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While reading "Harry Potter and the Philosopher's Stone", I came across the next line, said by Hermione Granger:

'If they hadn't found me, I'd be dead now. <..>

But, according to the rules, the sentense should have been like:

If they hadn't found me, I would've been dead by now.

Am I wrong? What is the difference between these two sentences?

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    The rules you were taught are horribly incomplete. The reason she can say "If they hadn't found me, I'd be dead now" is that in that sentence she's talking about two different time frames. They found her in the past, and she would (hypothetically) be dead in the present. The rules they teach you only apply when the if clause and the main clause are in the same time frame, that is, both in the past or both in the present. – Peter Shor Dec 7 '18 at 13:43
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    @PeterShor Your comment is a viable answer; any reason you didn't post it as one? – anaximander Dec 7 '18 at 13:53
  • @PeterShor, thank you. I think I got it. The conditional clauses is the most difficult and obscure part of English grammar for me. :) – user74785 Dec 7 '18 at 14:03
  • Only one moment: are these two sentenses equal? – user74785 Dec 7 '18 at 14:05
  • I suppose that "I would've been dead by now" implies that it happened earlier than if i said "I'd be dead now". Or, another explanation is true? – user74785 Dec 7 '18 at 14:14
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Both are fine.

"I'd" is a contraction of "I would". Similarly "Would've" is a contaction of "would have". There is no way to combine all of these three words, so in each of the two examples, although they look a bit different they are almost the same. The difference is tense.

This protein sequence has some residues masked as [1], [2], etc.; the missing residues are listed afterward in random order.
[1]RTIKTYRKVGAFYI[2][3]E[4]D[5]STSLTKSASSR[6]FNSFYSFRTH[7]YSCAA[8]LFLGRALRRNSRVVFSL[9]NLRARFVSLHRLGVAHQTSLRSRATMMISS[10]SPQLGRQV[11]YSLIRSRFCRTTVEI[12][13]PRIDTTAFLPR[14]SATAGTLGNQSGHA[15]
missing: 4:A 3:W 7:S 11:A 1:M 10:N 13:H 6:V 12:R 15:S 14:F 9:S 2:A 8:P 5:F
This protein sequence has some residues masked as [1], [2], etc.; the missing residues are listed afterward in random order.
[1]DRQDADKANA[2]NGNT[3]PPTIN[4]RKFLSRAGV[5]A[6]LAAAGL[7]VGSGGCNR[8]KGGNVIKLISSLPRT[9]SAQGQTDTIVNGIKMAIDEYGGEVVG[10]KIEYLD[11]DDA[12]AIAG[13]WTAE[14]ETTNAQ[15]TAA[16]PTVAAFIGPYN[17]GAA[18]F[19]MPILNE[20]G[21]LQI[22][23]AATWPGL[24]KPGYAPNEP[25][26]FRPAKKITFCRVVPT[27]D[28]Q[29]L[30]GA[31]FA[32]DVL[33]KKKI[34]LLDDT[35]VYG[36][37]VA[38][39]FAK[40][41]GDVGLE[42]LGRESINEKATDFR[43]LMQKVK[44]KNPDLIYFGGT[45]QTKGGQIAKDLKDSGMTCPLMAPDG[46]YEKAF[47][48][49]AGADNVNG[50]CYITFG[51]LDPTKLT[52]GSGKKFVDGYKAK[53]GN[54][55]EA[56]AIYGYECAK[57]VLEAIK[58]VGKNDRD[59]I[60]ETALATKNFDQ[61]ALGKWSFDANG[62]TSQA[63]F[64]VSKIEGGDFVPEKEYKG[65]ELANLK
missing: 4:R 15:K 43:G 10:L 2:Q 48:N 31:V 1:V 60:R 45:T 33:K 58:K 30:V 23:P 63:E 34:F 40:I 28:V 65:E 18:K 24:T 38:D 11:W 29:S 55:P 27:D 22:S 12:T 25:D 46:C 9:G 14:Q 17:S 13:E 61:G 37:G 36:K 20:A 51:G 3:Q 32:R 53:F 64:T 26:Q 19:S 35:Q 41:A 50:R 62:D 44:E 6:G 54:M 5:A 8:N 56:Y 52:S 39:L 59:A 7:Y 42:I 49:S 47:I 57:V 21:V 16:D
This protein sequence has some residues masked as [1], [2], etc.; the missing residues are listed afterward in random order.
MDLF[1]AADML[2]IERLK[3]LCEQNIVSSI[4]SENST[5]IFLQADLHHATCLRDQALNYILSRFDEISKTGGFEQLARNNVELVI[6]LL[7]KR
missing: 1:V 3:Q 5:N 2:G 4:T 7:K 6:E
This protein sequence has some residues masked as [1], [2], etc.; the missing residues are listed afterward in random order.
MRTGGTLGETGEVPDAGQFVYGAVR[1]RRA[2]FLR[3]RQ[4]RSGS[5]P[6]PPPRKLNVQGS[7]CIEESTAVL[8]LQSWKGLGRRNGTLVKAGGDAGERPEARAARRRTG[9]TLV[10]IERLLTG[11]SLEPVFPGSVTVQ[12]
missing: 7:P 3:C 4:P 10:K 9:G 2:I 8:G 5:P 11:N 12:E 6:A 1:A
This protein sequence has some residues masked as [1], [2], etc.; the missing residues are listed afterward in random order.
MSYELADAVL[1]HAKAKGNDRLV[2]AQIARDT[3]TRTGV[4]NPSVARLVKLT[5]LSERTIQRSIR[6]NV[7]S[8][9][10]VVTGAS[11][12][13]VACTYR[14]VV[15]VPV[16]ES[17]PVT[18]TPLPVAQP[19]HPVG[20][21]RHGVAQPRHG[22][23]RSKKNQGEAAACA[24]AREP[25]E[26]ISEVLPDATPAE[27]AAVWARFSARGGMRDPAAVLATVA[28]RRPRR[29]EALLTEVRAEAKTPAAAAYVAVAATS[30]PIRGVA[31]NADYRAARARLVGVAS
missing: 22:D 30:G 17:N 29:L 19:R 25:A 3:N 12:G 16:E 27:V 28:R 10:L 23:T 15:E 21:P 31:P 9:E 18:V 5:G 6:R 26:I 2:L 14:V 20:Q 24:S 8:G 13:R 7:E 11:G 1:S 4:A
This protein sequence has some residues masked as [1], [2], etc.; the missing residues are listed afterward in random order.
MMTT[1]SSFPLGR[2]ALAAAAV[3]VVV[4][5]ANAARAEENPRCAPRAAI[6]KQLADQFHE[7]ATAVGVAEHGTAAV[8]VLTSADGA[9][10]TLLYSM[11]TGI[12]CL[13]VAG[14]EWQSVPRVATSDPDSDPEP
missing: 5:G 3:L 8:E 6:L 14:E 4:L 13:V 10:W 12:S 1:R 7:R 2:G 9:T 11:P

"If they hadn't found me, I would've been dead by now".

"I would have been" is conditional and in the past. The addition of "by now" only means that the death would have occurred before now.

"If they hadn't found me, I'd be dead now"

"I'd be dead now", or "I would be dead now" is conditional but in the present. In both sentences, "dead", is a present state, but follows a death, obviously. Although the conditional part of this statement is about the past ("if they hadn't found me"), the statement about being dead as a consequence is clearly in the present with the use of "now" (as opposed to "by now").

  • >This second sentence puts in clearly in the present with the use of "now". The second? Is it not supposed to be deeper in the past? – user74785 Dec 7 '18 at 14:33
  • @user74785 I've addressed the two sentences the other way around to how you presented them. I've just quoted them, hope this clear it up. – Astralbee Dec 7 '18 at 14:50
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    "There is no way to combine all of these three words" at least not a standard way that people would recognise in print. People do sometimes run all three words together "I'd've" in speech. – Peter Green Dec 7 '18 at 15:34
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The rules you were taught are horribly incomplete.

The reason she says

"If they hadn't found me, I'd be dead now"

is that in that sentence she's talking about two different time frames. They found her in the past, and she would (hypothetically) be dead in the present.

The rules they taught you only apply when the if clause and the main clause are in the same time frame, that is, both in the past or both in the present. The second conditional is for when both events are in the present or future, and the third conditional is when both events are in the past. If you have an unreal conditional where the clauses have different time frames, you conjugate one clause according to the second conditional, and the other according to the third conditional.

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